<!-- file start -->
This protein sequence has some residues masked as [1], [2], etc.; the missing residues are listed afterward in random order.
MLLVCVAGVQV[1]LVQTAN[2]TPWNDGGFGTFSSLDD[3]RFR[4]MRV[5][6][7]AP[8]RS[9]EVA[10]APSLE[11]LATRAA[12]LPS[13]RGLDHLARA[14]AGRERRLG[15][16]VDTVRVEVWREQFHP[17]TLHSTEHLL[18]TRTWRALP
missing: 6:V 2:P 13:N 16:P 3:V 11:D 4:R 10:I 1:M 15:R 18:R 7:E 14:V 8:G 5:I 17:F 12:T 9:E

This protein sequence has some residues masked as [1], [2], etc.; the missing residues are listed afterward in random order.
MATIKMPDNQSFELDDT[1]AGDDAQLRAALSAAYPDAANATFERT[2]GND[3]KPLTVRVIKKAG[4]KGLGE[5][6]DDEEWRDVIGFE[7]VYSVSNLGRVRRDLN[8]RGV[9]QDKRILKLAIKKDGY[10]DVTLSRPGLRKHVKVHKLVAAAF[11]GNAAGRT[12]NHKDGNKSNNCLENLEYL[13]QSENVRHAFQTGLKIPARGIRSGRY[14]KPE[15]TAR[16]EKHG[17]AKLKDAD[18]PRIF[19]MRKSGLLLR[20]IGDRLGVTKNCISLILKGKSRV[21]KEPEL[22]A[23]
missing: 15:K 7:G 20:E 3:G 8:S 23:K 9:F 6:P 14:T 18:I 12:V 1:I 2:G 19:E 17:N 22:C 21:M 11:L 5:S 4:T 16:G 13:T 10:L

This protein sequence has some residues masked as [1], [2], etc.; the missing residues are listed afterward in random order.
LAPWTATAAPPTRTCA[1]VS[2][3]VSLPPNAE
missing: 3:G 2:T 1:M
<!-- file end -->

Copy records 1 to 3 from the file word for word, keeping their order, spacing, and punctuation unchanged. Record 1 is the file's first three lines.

This protein sequence has some residues masked as [1], [2], etc.; the missing residues are listed afterward in random order.
MLLVCVAGVQV[1]LVQTAN[2]TPWNDGGFGTFSSLDD[3]RFR[4]MRV[5][6][7]AP[8]RS[9]EVA[10]APSLE[11]LATRAA[12]LPS[13]RGLDHLARA[14]AGRERRLG[15][16]VDTVRVEVWREQFHP[17]TLHSTEHLL[18]TRTWRALP
missing: 6:V 2:P 13:N 16:P 3:V 11:D 4:R 10:I 1:M 15:R 18:R 7:E 14:V 8:G 5:I 17:F 12:T 9:E

This protein sequence has some residues masked as [1], [2], etc.; the missing residues are listed afterward in random order.
MATIKMPDNQSFELDDT[1]AGDDAQLRAALSAAYPDAANATFERT[2]GND[3]KPLTVRVIKKAG[4]KGLGE[5][6]DDEEWRDVIGFE[7]VYSVSNLGRVRRDLN[8]RGV[9]QDKRILKLAIKKDGY[10]DVTLSRPGLRKHVKVHKLVAAAF[11]GNAAGRT[12]NHKDGNKSNNCLENLEYL[13]QSENVRHAFQTGLKIPARGIRSGRY[14]KPE[15]TAR[16]EKHG[17]AKLKDAD[18]PRIF[19]MRKSGLLLR[20]IGDRLGVTKNCISLILKGKSRV[21]KEPEL[22]A[23]
missing: 15:K 7:G 20:E 3:G 8:S 23:K 9:F 6:P 14:T 18:I 12:V 1:I 2:G 19:E 17:N 22:C 21:M 11:L 5:S 4:T 16:G 13:T 10:L

This protein sequence has some residues masked as [1], [2], etc.; the missing residues are listed afterward in random order.
LAPWTATAAPPTRTCA[1]VS[2][3]VSLPPNAE
missing: 3:G 2:T 1:M